Financial stability, promoted by:

  • Increased resilience of the domestic financial system during periods of extreme credit growth and rising leverage or abundant liquidity; and

  • Dampening of excessive growth in credit and asset prices.

Success measures
  • Significant risks to domestic financial systems stability are identified and monitored.

  • Appropriate instruments to counter risks to financial stability are deployed in a timely and effective manner, and any potential impacts on monetary policy are understood.

  • An assessment of the soundness and efficiency of the financial system is published twice yearly in the Financial Stability Report, including the reasons for, and the impact of, any use by the Bank of macro-prudential policy instruments.

  • Information on the risk assessment framework, including the macro-prudential indicators that are used to guide policy settings, is published in a manner that assists the assessment of financial stability.

  • Statistics are collected to enable an appraisal of the soundness and efficiency of the financial system, and are published in accordance with the principles and protocols of New Zealand’s Efficient Statistics System.

Prudential supervision 

International and local confidence in New Zealand’s financial system.

Success measures
  • The bank, non-bank deposit taker and insurance regulatory regimes, and in particular the regulatory changes implemented during the year, promote the soundness and efficiency of the financial system in a cost-effective manner, as demonstrated by sound regulatory impact analysis.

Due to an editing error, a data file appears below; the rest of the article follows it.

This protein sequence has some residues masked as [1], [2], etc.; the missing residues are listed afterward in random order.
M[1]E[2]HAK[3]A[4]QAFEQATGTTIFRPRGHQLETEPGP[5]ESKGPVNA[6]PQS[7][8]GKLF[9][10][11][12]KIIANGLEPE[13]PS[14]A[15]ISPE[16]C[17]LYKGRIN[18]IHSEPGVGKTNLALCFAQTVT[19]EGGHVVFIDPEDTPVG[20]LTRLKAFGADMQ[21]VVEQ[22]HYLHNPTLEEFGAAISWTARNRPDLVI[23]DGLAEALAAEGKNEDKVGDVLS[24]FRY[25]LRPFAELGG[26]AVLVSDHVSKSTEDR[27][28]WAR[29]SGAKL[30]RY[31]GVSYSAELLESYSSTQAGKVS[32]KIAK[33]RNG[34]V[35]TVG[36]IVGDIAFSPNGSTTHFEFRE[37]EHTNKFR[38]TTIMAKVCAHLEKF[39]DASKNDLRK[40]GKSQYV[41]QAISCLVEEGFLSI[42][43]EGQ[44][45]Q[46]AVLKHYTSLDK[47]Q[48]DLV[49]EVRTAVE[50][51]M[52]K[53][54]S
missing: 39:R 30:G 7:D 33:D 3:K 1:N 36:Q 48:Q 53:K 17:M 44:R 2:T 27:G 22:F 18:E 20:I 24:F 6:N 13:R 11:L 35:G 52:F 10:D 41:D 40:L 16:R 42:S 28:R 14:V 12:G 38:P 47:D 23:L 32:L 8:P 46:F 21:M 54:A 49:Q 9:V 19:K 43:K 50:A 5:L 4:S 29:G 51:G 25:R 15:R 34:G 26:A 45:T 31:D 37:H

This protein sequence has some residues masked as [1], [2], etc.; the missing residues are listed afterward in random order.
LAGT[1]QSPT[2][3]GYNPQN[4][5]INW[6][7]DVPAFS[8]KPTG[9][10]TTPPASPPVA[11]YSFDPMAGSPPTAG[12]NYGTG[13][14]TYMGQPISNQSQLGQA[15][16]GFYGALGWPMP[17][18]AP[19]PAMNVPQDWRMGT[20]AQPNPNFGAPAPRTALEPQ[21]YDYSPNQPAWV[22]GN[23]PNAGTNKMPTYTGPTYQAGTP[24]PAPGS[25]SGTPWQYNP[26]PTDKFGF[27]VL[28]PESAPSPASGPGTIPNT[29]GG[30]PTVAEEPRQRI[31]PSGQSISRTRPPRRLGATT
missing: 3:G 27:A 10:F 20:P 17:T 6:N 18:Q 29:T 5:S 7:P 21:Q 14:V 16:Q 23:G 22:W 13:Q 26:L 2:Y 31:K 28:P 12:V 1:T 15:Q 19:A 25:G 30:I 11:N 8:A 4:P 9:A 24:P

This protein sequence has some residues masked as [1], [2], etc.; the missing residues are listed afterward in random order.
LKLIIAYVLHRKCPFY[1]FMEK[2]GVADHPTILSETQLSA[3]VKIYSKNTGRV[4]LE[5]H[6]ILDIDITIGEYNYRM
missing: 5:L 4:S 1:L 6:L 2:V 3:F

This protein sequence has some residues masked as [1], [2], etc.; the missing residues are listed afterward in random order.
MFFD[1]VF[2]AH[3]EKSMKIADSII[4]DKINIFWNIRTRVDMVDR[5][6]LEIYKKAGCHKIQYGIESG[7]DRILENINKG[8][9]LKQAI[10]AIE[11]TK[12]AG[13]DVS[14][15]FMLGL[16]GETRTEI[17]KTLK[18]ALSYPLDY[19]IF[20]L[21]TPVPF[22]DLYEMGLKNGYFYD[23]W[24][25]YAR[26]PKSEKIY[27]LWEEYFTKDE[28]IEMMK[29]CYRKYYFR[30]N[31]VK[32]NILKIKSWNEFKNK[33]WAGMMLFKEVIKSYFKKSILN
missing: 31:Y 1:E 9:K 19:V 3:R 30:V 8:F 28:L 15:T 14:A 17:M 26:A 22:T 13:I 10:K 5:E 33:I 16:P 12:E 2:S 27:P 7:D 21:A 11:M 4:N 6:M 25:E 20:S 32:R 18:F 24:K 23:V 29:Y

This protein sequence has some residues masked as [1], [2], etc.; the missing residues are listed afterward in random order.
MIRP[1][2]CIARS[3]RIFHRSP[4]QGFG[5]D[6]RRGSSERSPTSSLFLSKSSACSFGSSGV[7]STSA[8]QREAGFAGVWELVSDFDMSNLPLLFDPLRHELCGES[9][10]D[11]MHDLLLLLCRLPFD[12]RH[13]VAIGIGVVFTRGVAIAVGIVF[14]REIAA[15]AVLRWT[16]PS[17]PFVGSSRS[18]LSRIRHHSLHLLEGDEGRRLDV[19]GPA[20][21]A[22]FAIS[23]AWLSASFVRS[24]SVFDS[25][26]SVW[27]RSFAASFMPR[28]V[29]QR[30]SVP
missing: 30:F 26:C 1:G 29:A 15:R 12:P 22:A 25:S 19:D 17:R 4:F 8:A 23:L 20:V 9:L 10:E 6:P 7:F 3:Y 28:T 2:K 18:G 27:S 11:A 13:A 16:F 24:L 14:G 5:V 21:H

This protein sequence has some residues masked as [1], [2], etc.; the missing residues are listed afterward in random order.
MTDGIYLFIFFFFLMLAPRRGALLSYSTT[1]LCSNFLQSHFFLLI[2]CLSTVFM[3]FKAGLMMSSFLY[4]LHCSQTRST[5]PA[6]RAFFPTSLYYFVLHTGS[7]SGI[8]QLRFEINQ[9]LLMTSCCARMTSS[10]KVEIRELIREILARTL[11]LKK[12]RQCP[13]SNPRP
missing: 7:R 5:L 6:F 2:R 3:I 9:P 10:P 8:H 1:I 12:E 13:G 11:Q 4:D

• The Reserve Bank’s prudential oversight of banks, NBDTs, insurance companies and payment systems identifies emerging financial stresses in a timely manner; and the Bank is prepared, where necessary, to effectively resolve institutional failures in conjunction with Government.

  • The Bank demonstrates a consultative and transparent approach to its policy development, supported by robust analysis that is understood by regulated institutions and stakeholders.

  • In its decisions on whether to grant licences to new applicants, the Bank takes a consistent approach within the legislative framework, without successful challenges.

  • The Bank’s AML/CFT supervisory activities demonstrate an appropriate risk-based approach to supervision of reporting entities within the Bank’s sector.

Settlement services 

An efficient, reliable and secure payments system that supports the smooth functioning of the economy.

Success measures
  • Availability of ESAS/NZClear during core hours is at least 99.90 percent, as measured over a year.

  • Customer satisfaction with operations and with system development is demonstrated through an annual customer survey in which an approval level of 90 percent or more is achieved.

  • All risks are well managed, as demonstrated by external audits for ESAS and NZClear.

  • International standards for payment and settlement systems (CPSS and IOSCO) are complied with, subject to variations for local New Zealand conditions.

Currency operations 

Legal tender that meets the currency needs of  the public.

Success measures
  • All orders for notes and coins from banks that meet the Reserve Bank’s guidelines are supplied within agreed times.

  • Notes and coins in general circulation are of a good quality as indicated by surveys of the condition of currency in circulation.

  • The number of counterfeit notes in circulation should be fewer than 10 per million notes in circulation.

  • Stakeholders are well informed and prepared for the introduction of Series 7 banknotes.

  • Currency is available to the public to meet planned and unplanned demand.